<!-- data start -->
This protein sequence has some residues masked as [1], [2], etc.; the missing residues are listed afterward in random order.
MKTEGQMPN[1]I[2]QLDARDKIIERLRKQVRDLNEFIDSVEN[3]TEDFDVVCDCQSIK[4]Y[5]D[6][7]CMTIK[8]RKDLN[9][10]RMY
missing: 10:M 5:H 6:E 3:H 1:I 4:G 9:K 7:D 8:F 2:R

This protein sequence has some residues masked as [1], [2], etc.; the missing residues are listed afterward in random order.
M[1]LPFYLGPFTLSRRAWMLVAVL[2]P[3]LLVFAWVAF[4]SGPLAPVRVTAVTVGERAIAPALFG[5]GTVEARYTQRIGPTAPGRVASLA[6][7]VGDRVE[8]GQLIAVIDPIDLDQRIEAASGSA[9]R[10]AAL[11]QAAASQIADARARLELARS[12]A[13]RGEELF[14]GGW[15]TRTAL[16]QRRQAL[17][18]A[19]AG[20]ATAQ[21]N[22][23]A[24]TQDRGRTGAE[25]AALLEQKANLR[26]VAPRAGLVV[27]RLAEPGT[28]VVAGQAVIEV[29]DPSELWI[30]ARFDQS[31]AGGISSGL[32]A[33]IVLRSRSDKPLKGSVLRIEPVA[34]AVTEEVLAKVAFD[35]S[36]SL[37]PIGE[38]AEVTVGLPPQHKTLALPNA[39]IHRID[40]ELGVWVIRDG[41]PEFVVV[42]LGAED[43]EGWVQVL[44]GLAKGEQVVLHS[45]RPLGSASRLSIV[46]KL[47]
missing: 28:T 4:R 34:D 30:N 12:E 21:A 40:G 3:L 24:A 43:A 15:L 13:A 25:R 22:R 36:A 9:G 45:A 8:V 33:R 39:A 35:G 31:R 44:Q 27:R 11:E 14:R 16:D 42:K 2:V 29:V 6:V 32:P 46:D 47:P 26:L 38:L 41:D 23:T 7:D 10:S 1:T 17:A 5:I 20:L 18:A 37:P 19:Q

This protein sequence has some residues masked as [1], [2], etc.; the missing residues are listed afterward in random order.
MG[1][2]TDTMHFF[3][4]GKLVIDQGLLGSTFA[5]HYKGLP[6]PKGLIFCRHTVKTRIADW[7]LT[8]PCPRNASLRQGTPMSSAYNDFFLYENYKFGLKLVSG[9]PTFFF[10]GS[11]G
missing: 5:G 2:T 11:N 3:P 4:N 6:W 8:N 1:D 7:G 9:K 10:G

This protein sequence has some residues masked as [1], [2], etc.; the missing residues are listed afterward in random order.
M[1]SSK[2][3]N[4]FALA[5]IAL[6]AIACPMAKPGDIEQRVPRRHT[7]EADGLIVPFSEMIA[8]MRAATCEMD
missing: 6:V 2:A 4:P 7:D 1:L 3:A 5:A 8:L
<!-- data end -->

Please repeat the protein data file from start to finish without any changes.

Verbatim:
This protein sequence has some residues masked as [1], [2], etc.; the missing residues are listed afterward in random order.
MKTEGQMPN[1]I[2]QLDARDKIIERLRKQVRDLNEFIDSVEN[3]TEDFDVVCDCQSIK[4]Y[5]D[6][7]CMTIK[8]RKDLN[9][10]RMY
missing: 10:M 5:H 6:E 3:H 1:I 4:G 9:K 7:D 8:F 2:R

This protein sequence has some residues masked as [1], [2], etc.; the missing residues are listed afterward in random order.
M[1]LPFYLGPFTLSRRAWMLVAVL[2]P[3]LLVFAWVAF[4]SGPLAPVRVTAVTVGERAIAPALFG[5]GTVEARYTQRIGPTAPGRVASLA[6][7]VGDRVE[8]GQLIAVIDPIDLDQRIEAASGSA[9]R[10]AAL[11]QAAASQIADARARLELARS[12]A[13]RGEELF[14]GGW[15]TRTAL[16]QRRQAL[17][18]A[19]AG[20]ATAQ[21]N[22][23]A[24]TQDRGRTGAE[25]AALLEQKANLR[26]VAPRAGLVV[27]RLAEPGT[28]VVAGQAVIEV[29]DPSELWI[30]ARFDQS[31]AGGISSGL[32]A[33]IVLRSRSDKPLKGSVLRIEPVA[34]AVTEEVLAKVAFD[35]S[36]SL[37]PIGE[38]AEVTVGLPPQHKTLALPNA[39]IHRID[40]ELGVWVIRDG[41]PEFVVV[42]LGAED[43]EGWVQVL[44]GLAKGEQVVLHS[45]RPLGSASRLSIV[46]KL[47]
missing: 28:T 4:R 34:D 30:N 12:E 21:A 40:G 3:L 24:A 43:A 15:L 13:A 25:R 22:R 36:A 9:G 45:A 8:V 33:R 39:A 35:G 31:R 44:Q 27:R 11:E 14:R 16:D 42:K 2:V 29:V 6:V 32:P 46:D 47:P 26:L 38:L 41:D 23:T 7:D 10:S 1:T 17:A 5:I 20:L 18:A 37:P 19:Q

This protein sequence has some residues masked as [1], [2], etc.; the missing residues are listed afterward in random order.
MG[1][2]TDTMHFF[3][4]GKLVIDQGLLGSTFA[5]HYKGLP[6]PKGLIFCRHTVKTRIADW[7]LT[8]PCPRNASLRQGTPMSSAYNDFFLYENYKFGLKLVSG[9]PTFFF[10]GS[11]G
missing: 5:G 2:T 11:N 3:P 4:N 6:W 8:N 1:D 7:G 9:K 10:G

This protein sequence has some residues masked as [1], [2], etc.; the missing residues are listed afterward in random order.
M[1]SSK[2][3]N[4]FALA[5]IAL[6]AIACPMAKPGDIEQRVPRRHT[7]EADGLIVPFSEMIA[8]MRAATCEMD
missing: 6:V 2:A 4:P 7:D 1:L 3:A 5:A 8:L